The flaws in the Brexit deal are not resolved by offering money to Northern Ireland
The former Conservative MP Anna Soubry yesterday responded to a tweet in which someone asked if it was true that the DUP was getting money to support the Withdrawal Agreement.
Ms Soubry replied: “No! Surely not? Buying DUP support with taxpayers money?... Preposterous idea ... never heard of such a thing ... oh wait a mo ...”
It must be frustrating for the DUP to hear its motives traduced in this way.
On BBC TV last year Emma Little-Pengelly made clear that the DUP would not be bought. That their support for the Union was much more important than that.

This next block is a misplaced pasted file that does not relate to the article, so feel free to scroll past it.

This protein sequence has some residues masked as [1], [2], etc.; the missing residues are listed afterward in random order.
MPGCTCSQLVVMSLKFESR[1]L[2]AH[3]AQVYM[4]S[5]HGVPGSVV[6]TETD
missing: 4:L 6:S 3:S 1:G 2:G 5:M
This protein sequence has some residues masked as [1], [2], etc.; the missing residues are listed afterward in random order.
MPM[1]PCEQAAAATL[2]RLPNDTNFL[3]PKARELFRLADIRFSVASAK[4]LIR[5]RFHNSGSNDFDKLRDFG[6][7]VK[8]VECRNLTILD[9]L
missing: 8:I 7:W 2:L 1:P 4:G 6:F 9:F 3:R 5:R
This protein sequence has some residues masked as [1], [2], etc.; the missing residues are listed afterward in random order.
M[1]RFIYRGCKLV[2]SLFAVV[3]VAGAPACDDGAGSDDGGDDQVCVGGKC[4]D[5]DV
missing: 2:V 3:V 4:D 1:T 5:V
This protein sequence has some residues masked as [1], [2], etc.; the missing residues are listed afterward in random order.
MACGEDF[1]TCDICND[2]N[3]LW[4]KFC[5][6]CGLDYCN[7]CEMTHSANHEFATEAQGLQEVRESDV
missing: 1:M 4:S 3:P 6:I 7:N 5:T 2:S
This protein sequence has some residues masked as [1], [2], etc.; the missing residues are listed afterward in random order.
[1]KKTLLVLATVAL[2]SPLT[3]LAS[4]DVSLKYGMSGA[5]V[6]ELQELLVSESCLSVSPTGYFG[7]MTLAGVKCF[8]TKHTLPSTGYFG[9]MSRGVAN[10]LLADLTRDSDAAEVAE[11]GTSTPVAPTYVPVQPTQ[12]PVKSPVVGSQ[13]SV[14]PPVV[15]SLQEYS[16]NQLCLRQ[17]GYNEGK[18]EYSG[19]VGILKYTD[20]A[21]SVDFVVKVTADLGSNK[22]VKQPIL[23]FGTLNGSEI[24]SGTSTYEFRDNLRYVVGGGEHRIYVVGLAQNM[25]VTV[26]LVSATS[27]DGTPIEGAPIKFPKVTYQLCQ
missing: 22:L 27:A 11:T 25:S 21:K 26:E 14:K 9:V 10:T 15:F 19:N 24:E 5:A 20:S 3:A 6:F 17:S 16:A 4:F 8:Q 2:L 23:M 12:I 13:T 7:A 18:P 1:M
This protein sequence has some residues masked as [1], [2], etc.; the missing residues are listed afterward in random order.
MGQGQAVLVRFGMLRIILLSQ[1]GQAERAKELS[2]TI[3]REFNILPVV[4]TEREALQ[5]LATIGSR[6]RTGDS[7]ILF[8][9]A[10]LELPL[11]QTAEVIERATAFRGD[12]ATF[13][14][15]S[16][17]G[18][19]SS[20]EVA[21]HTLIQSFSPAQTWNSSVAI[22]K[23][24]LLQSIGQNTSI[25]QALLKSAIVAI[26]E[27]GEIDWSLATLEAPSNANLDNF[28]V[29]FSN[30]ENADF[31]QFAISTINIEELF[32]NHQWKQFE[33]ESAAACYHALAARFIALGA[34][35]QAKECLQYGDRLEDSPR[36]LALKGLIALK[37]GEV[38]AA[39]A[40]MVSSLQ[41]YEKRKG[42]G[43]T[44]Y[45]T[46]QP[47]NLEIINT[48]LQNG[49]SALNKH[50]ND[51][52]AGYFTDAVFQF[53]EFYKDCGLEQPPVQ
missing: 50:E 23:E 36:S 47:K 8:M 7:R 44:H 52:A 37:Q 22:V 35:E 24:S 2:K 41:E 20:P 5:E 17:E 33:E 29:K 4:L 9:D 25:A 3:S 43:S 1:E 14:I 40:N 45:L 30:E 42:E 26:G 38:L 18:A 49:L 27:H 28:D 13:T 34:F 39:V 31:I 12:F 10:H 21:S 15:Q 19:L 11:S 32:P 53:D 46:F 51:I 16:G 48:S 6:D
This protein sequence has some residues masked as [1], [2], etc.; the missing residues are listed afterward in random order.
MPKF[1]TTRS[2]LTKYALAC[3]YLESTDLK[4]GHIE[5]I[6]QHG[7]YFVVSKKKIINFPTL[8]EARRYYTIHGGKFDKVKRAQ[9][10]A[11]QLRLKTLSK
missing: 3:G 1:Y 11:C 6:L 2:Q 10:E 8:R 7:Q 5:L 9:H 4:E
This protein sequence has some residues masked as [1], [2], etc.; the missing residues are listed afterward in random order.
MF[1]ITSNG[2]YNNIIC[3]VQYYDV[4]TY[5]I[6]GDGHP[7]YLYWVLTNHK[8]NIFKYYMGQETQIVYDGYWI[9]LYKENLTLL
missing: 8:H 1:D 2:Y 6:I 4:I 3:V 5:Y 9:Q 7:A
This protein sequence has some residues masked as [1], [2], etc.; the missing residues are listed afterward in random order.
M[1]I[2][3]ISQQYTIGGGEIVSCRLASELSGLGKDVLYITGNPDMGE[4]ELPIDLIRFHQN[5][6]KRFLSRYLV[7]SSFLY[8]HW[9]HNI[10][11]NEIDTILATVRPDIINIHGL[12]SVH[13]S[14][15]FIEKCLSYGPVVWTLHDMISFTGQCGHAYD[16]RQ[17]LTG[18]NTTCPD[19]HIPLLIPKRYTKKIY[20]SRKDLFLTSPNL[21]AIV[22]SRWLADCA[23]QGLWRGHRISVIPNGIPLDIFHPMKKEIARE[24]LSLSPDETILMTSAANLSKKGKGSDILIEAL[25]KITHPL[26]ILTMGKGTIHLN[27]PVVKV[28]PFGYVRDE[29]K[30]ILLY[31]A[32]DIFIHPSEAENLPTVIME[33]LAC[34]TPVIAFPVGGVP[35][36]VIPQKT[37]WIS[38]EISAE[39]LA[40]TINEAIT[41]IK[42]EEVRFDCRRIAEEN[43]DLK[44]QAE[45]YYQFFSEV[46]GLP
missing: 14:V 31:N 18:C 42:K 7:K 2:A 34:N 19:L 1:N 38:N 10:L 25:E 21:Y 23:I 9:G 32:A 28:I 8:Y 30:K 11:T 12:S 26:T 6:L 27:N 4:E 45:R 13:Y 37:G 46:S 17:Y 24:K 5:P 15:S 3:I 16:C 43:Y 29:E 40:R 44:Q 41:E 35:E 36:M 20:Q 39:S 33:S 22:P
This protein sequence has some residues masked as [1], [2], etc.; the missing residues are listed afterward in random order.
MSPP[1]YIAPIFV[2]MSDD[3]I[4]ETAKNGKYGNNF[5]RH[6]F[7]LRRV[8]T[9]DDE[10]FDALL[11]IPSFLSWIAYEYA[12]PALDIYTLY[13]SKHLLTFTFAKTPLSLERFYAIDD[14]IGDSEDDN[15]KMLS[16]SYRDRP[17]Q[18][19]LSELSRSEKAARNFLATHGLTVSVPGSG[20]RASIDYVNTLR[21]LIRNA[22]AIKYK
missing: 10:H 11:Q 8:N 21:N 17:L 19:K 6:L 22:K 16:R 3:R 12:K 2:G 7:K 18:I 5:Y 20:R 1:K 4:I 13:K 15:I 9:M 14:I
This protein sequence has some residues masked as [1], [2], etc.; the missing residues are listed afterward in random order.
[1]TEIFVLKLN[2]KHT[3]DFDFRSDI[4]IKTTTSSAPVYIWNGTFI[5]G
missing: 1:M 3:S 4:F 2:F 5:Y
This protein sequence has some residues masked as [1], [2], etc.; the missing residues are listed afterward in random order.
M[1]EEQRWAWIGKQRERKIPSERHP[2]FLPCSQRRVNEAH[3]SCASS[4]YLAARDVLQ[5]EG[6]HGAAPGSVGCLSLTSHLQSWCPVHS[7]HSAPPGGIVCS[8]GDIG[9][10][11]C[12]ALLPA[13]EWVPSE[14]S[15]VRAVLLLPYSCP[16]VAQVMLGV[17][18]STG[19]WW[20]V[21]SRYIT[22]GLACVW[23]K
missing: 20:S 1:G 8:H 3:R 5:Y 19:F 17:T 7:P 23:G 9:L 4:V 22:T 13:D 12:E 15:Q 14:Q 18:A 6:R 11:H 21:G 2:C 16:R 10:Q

It was very welcome that she set the record straight.
It would not only be wholly wrong for any money to be offered for DUP support for this deal, which the attorney general Geoffrey Cox has made clear the UK might not be able to escape, it would be disastrous to accept it.
First, because it would betray the single most important (and priceless) unionist principle.
Second, it would antagonise the wider British public, on whose goodwill Northern Ireland’s place in the UK, and all the generosity that flows from that, depends.
Merely asking for money at this time would irritate government figures, even if it was in fact granted.
We trust such speculation misreads the DUP, which, as Arlene Foster said, has the Union as its “guiding star”.